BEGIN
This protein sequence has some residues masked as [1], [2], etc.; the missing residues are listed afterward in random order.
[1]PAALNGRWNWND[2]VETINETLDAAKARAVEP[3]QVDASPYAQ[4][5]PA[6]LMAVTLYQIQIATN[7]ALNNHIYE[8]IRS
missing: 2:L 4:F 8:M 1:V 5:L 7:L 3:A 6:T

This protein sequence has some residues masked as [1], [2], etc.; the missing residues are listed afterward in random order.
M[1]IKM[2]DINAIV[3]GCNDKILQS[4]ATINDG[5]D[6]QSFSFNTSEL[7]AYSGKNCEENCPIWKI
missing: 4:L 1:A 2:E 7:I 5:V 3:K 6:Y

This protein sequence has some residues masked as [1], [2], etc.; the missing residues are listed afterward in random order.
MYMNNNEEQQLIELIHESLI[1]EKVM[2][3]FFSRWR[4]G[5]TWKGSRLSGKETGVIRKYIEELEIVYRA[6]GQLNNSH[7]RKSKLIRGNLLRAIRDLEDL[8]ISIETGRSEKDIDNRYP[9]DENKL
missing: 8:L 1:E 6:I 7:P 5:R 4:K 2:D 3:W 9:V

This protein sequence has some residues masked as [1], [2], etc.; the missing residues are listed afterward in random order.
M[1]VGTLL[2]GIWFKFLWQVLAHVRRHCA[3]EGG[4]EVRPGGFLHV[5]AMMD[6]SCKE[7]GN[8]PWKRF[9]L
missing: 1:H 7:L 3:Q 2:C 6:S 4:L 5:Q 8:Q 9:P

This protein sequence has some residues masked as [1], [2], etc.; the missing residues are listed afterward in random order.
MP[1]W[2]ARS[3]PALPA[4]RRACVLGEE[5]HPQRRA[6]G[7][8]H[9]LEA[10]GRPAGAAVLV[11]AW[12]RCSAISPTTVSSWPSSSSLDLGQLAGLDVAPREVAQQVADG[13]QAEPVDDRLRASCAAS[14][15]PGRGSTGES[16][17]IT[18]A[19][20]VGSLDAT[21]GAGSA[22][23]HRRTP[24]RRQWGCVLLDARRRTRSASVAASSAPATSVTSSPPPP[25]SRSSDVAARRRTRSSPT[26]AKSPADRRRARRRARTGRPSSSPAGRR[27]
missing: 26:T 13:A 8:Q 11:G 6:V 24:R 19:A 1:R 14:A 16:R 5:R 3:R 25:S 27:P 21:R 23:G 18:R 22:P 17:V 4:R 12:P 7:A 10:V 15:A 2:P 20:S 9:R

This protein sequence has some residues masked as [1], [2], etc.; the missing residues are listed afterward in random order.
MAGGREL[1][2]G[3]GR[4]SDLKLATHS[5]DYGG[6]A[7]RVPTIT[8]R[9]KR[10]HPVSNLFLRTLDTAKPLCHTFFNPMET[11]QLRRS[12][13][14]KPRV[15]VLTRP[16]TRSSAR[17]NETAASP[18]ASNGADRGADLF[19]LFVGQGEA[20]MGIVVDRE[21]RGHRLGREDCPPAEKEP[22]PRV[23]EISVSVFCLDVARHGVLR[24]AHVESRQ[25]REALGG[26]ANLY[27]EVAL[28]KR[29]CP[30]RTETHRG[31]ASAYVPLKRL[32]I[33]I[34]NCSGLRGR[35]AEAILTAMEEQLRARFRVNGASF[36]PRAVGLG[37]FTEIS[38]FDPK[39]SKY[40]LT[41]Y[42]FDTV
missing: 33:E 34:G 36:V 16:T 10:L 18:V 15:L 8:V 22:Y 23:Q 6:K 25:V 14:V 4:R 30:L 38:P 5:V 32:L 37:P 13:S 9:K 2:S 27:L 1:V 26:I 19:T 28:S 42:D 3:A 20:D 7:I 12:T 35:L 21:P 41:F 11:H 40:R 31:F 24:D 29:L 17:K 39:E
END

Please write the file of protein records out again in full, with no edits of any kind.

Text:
This protein sequence has some residues masked as [1], [2], etc.; the missing residues are listed afterward in random order.
[1]PAALNGRWNWND[2]VETINETLDAAKARAVEP[3]QVDASPYAQ[4][5]PA[6]LMAVTLYQIQIATN[7]ALNNHIYE[8]IRS
missing: 2:L 4:F 8:M 1:V 5:L 7:L 3:A 6:T

This protein sequence has some residues masked as [1], [2], etc.; the missing residues are listed afterward in random order.
M[1]IKM[2]DINAIV[3]GCNDKILQS[4]ATINDG[5]D[6]QSFSFNTSEL[7]AYSGKNCEENCPIWKI
missing: 4:L 1:A 2:E 7:I 5:V 3:K 6:Y

This protein sequence has some residues masked as [1], [2], etc.; the missing residues are listed afterward in random order.
MYMNNNEEQQLIELIHESLI[1]EKVM[2][3]FFSRWR[4]G[5]TWKGSRLSGKETGVIRKYIEELEIVYRA[6]GQLNNSH[7]RKSKLIRGNLLRAIRDLEDL[8]ISIETGRSEKDIDNRYP[9]DENKL
missing: 8:L 1:E 6:I 7:P 5:R 4:K 2:D 3:W 9:V

This protein sequence has some residues masked as [1], [2], etc.; the missing residues are listed afterward in random order.
M[1]VGTLL[2]GIWFKFLWQVLAHVRRHCA[3]EGG[4]EVRPGGFLHV[5]AMMD[6]SCKE[7]GN[8]PWKRF[9]L
missing: 1:H 7:L 3:Q 2:C 6:S 4:L 5:Q 8:Q 9:P

This protein sequence has some residues masked as [1], [2], etc.; the missing residues are listed afterward in random order.
MP[1]W[2]ARS[3]PALPA[4]RRACVLGEE[5]HPQRRA[6]G[7][8]H[9]LEA[10]GRPAGAAVLV[11]AW[12]RCSAISPTTVSSWPSSSSLDLGQLAGLDVAPREVAQQVADG[13]QAEPVDDRLRASCAAS[14][15]PGRGSTGES[16][17]IT[18]A[19][20]VGSLDAT[21]GAGSA[22][23]HRRTP[24]RRQWGCVLLDARRRTRSASVAASSAPATSVTSSPPPP[25]SRSSDVAARRRTRSSPT[26]AKSPADRRRARRRARTGRPSSSPAGRR[27]
missing: 26:T 13:A 8:Q 11:G 6:V 24:R 19:A 1:R 14:A 16:R 5:R 3:R 25:S 27:P 21:R 23:G 18:R 22:P 17:V 4:R 12:P 7:A 10:V 15:A 2:P 20:S 9:R

This protein sequence has some residues masked as [1], [2], etc.; the missing residues are listed afterward in random order.
MAGGREL[1][2]G[3]GR[4]SDLKLATHS[5]DYGG[6]A[7]RVPTIT[8]R[9]KR[10]HPVSNLFLRTLDTAKPLCHTFFNPMET[11]QLRRS[12][13][14]KPRV[15]VLTRP[16]TRSSAR[17]NETAASP[18]ASNGADRGADLF[19]LFVGQGEA[20]MGIVVDRE[21]RGHRLGREDCPPAEKEP[22]PRV[23]EISVSVFCLDVARHGVLR[24]AHVESRQ[25]REALGG[26]ANLY[27]EVAL[28]KR[29]CP[30]RTETHRG[31]ASAYVPLKRL[32]I[33]I[34]NCSGLRGR[35]AEAILTAMEEQLRARFRVNGASF[36]PRAVGLG[37]FTEIS[38]FDPK[39]SKY[40]LT[41]Y[42]FDTV
missing: 33:E 34:G 36:V 16:T 10:L 18:V 15:L 8:V 22:Y 23:Q 6:K 25:V 14:V 4:R 30:L 38:P 5:V 32:L 37:P 13:S 9:K 2:S 27:L 1:V 26:I 19:T 28:S 42:D 3:A 20:D 7:I 12:T 35:L 21:P 41:F 11:H 40:R 31:F 24:D 29:L 17:K 39:E